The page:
China's support for the South-South Cooperation (SSC) Program has been highlighted during a meeting at a side event at the recently concluded 40th session of the UN's Food and Agriculture Organization (FAO) Conference here.
As one of the earliest participants in the program -- and as one of its largest contributors -- China played a vital role in allowing the achievements the SSC has reached so far, according to officials.
"The government of China has largely contributed to the SSC Program and to the Triangular Cooperation," FAO Director-General Jose Graziano da Silva said in his speech.
He stressed China was one of the first countries to establish "a strategic alliance with FAO," providing a total 80 million U.S. dollars financial grant to the SSC Cooperation Fund since 2006.
Launched in 1996, FAO's SSC Program aims at boosting sustainable agricultural and rural development, tackling food insecurity and poverty, and improving resilience of agriculture to natural disaster in countries around the so-called Global South.
Besides providing a framework for financial support to developing projects, it promotes exchanges of knowledge, experts, and technologies to encourage an independent growth of countries in the south.
According to the FAO chief, the SSC would provide an innovative model in terms of international cooperation as well, for its being based on a "horizontal approach, and on the concept of solidarity."
As for the specific FAO-China SSC Program, by the end of 2016 it supported developing projects in 28 countries in Africa, Asia, South Pacific, Latin America and the Caribbean, according to FAO officials.
"Over 1,000 long-term Chinese experts and technicians were deployed in 28 countries, accounting for over 50 percent of thetotal South-South cooperation," Dongxin Feng, deputy director of FAO Office for Partnerships, Advocacy and Capacity Development Division, said.
Projects concerned several areas of production, such as livestock, horticulture, irrigation, aquaculture, agricultural mechanization and food processing.
The China-FAO SSC Program so far allowed the training of 100,000 local farmers and agricultural technicians, as well as the testing of more than 300 varieties of crop, according to Feng.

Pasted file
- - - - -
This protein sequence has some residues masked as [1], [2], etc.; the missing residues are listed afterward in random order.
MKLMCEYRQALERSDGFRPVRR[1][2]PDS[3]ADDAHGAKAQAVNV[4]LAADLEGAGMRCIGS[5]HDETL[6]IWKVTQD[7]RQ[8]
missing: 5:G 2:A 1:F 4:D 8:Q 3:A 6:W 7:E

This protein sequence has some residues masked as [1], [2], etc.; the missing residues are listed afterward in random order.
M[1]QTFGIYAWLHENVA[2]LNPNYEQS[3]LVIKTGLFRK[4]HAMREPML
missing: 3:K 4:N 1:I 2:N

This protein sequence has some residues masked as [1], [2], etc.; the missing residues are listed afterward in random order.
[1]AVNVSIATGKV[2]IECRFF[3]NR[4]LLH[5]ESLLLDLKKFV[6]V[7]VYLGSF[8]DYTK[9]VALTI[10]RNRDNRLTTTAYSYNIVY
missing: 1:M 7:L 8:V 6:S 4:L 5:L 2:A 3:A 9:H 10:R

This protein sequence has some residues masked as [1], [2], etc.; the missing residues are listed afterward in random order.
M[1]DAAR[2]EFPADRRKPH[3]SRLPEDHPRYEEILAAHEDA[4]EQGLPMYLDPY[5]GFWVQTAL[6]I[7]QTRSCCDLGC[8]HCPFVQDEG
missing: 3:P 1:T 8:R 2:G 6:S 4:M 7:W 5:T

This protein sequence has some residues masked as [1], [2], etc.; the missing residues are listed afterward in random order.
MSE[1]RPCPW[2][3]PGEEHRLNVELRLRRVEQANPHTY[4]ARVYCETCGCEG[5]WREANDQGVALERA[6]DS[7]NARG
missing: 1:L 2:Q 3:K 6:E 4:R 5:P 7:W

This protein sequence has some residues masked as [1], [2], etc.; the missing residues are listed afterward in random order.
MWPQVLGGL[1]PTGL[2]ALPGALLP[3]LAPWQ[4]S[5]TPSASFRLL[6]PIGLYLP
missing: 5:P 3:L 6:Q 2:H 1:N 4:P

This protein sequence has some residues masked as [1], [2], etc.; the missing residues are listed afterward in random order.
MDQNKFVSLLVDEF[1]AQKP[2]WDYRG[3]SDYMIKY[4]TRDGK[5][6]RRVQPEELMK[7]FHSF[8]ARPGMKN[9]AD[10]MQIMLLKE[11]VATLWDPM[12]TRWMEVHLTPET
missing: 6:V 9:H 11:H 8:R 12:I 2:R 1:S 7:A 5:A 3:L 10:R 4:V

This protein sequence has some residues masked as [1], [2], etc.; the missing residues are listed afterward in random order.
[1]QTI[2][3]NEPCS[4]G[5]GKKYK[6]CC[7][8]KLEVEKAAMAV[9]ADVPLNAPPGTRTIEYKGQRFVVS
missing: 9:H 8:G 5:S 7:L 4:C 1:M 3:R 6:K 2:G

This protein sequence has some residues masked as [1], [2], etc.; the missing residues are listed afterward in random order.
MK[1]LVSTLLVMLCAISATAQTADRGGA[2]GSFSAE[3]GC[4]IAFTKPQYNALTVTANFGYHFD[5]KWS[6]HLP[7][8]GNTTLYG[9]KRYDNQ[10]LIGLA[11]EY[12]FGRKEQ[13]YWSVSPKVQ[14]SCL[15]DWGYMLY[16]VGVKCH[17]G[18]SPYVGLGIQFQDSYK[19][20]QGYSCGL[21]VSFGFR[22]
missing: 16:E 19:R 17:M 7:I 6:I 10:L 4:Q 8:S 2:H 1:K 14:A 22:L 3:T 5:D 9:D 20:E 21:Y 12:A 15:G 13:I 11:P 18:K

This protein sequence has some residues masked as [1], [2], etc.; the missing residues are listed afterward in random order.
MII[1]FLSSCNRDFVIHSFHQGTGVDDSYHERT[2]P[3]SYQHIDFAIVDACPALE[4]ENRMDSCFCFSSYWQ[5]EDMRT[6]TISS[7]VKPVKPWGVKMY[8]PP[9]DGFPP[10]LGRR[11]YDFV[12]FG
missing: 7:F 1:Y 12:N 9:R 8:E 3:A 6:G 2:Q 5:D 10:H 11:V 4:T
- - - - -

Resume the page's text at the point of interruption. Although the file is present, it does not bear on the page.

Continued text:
Some 450 agricultural technologies, and 200 sets of agricultural machineries were also transferred from China to the supported countries, and over 1,500 training activities were organized in the field.
Ambassador and Permanent Representative of China to FAO Niu Dun told the audience that "one million farmers and smallholders have overall benefitted from the program."
Testimonies of the FAO-China SSC Program's achievements were provided by governmental representatives from developing countries.
"Namibia, China, and FAO signed a Triangular Agreement within the SSC Program in June 2014," said Sophia Kasheeta, Deputy Permanent Secretary at Namibia's Ministry of Agriculture, Water and Forestry.
The first phase of the Namibian project concerned developing rice production, increasing horticulture crop yields, and improving technical capacity in both residual and virology analyses.
"Fifteen Chinese rise varieties were tested, of which three were found suitable for Namibia's climate conditions," Kasheeta said, "Cultivation techniques and technologies were also successfully transferred and adapted in the country, and training in rice production was provided to local farmers and technicians."
Another SSC project was launched between Uganda and China in 2012. Since then, FAO said 31 Chinese experts and technicians were deployed in the eastern African country to assist farmers in several agriculture, livestock, and agribusiness activities.
Some 25 new technologies were transferred to Uganda, and 17 new varieties of crops introduced. According to Ethel Kamba, Uganda's Under Secretary of Agriculture, Animal Industry, and Fisheries, the government of Uganda believed the SSC project with China "contributed to increase our agriculture production and productivity."
"The success of this initiative in Uganda is attributed to the fact that, right from the beginning, the project was an interactive one," Kamba explained.
"It involved all of the interested stakeholders, from the ministry in charge of agriculture to local governments and local farmers, and the Chinese experts."